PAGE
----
That would take us to about one o' clock which by a strange coincidence is the time he gave to the Daily Sketch reporter in our aforementioned newspaper article. Applying an azimuth calculator we get the sun's position as 194 degrees East of True North and at an altitude of about 14.2 degrees. Note that the stated time of 1300 is outside of BST (British Summer Time) which was introduced to Britain in 1912 and hence does not need compensating for.

On a Google Maps view of Foyers we can now begin to draw some lines between Hugh Gray, the sun and object (Google uses Grid North which is essentially the same as True North). But what about the position of the object? It is stated as being about 200 yards from the observer but what is not stated is the orientation between the two. Was the object due West of Mr. Gray, South West, North West or something else? No one knows and the various accounts given do not give a hint.

In that light, the remaining question is whether the object can be oriented to produce a suitable shadow given the known positions of sun and observer. The answer is that it can by placing it along a line of observation towards the sun to produce the desired shadow effect and see how that pans out with respect to the observer. The resulting map is shown below but how would we know how such an object in such an orientation could appear to Hugh Gray at his vantage point?

At this point, it's time to introduce you to "Shuggy" our stand-in Loch Ness Monster ("Shuggy" is the name for "Hugh" in the Glasgow vernacular). Since it will be a bit impractical to float a forty foot reproduction of the monster at 1pm on the 12th November 2012 about 200 yards from a ledge near Foyers, we went for the next best thing.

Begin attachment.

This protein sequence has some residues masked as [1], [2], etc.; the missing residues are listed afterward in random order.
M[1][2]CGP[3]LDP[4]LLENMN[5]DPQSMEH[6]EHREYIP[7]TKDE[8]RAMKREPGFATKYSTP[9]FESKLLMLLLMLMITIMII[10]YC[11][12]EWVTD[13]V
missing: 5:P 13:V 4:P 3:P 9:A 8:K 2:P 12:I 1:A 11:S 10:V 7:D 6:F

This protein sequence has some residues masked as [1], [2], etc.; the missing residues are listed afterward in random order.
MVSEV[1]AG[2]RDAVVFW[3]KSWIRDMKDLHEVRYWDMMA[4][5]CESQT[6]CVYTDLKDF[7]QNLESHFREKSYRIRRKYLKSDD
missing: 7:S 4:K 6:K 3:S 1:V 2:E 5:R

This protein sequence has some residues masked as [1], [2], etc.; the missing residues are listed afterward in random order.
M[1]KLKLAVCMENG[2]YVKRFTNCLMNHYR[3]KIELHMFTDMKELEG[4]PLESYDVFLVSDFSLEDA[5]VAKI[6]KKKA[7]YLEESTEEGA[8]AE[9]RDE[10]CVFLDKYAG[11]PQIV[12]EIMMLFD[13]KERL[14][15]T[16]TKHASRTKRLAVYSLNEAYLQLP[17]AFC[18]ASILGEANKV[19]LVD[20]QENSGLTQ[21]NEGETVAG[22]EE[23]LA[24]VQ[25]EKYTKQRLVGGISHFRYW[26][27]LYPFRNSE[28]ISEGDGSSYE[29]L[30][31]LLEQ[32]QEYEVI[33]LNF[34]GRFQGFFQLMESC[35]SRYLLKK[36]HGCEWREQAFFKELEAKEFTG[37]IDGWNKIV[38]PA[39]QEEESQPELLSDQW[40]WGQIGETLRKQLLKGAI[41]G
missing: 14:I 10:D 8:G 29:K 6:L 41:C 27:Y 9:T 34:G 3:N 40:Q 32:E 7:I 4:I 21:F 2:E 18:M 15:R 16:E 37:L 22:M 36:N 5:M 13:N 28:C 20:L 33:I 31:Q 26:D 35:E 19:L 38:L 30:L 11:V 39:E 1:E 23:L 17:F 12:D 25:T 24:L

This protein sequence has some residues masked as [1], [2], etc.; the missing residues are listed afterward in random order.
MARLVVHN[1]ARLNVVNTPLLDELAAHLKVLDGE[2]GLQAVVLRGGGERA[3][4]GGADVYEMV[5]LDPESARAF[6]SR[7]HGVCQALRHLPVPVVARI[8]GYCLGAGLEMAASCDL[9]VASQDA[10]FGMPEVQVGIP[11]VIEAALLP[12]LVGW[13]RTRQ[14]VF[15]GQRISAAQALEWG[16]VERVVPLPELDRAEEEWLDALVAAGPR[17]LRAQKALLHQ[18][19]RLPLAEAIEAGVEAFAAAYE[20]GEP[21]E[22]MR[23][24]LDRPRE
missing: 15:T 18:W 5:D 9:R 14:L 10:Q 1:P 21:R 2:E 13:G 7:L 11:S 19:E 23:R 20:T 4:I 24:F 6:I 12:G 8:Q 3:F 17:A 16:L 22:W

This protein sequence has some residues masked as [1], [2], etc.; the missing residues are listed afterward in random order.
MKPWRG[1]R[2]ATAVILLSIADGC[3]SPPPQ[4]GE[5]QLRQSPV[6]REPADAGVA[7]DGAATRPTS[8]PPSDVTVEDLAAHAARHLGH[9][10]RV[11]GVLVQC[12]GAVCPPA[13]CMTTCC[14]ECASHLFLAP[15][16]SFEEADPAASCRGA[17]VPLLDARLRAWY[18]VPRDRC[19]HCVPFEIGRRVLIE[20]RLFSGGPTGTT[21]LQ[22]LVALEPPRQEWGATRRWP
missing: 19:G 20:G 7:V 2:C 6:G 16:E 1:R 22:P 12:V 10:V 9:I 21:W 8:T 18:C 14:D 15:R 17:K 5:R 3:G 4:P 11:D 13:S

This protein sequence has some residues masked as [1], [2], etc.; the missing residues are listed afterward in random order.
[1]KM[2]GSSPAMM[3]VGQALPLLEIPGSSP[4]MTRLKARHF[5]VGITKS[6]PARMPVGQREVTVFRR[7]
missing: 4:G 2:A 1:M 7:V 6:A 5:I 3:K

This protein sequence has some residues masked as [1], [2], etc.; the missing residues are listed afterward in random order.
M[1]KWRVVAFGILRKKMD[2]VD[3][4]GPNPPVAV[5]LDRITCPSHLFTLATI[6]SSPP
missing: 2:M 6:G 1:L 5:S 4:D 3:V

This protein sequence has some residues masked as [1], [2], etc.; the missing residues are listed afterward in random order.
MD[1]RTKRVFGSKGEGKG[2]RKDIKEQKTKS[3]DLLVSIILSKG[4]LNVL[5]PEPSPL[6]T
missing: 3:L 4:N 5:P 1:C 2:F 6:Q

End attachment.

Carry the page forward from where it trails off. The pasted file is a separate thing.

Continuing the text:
Since there is only a need to roughly reproduce a similar shadow, this plasticine model will suffice. It's not an exact representation of what is in the photograph, but it's good enough! I would also point out that this is not a complete representation either, since we do not know what was beneath the water's surface, so it's a part-Nessie.

So in my back garden, I placed the model roughly perpendicular to a south-north axis at 2pm (add one hour for BST). I then placed myself as the observer at a 35 degree angle from the sun line and photographed the model. The resulting photograph shows a similar shadow to the Gray photograph. The model is oriented to face side on to the viewer.

There are one or two issues such as the altitude of the sun would be slightly different compared to November and my own crouching down to simulate the height of the observer was an estimate as well. However, I hope I have proved that the shadow argument is no longer relevant as there is a sun-creature-witness orientation that is within the parameters of the case. 

One final objection may be that such an orientation would include some shoreline. The problem with this argument is two-fold. Firstly, we do not have the complete negative and what has passed down to us is an enlargement. So any talk of shoreline on the original is open to debate.  

Secondly, I visited the site of the Hugh Gray photograph in July last year and took some photos and video which I hope to put in a follow up post. Suffice to say, it was simple to photograph a spot 200 metres from me looking in that general direction which did not include any shoreline (though I appreciate my digital camera and Gray's box camera had different parameters).

As I said, a follow up post will be written in due course.